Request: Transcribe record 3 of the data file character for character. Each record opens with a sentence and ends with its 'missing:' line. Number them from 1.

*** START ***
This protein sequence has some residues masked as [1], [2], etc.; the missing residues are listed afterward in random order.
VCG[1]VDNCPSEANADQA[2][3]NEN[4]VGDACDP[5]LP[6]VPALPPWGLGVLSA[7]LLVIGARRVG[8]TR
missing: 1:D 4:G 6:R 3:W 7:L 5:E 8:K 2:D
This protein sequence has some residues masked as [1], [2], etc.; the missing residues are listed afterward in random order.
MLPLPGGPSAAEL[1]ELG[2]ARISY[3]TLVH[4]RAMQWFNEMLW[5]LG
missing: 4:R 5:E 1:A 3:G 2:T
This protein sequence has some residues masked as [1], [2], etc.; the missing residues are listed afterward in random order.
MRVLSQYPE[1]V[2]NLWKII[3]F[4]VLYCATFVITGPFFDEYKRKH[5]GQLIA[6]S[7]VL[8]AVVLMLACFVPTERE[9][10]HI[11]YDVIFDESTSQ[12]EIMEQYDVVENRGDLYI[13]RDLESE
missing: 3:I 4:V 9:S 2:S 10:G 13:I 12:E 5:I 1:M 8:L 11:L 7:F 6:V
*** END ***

This protein sequence has some residues masked as [1], [2], etc.; the missing residues are listed afterward in random order.
MRVLSQYPE[1]V[2]NLWKII[3]F[4]VLYCATFVITGPFFDEYKRKH[5]GQLIA[6]S[7]VL[8]AVVLMLACFVPTERE[9][10]HI[11]YDVIFDESTSQ[12]EIMEQYDVVENRGDLYI[13]RDLESE
missing: 3:I 4:V 9:S 2:S 10:G 13:I 12:E 5:I 1:M 8:L 11:L 7:F 6:V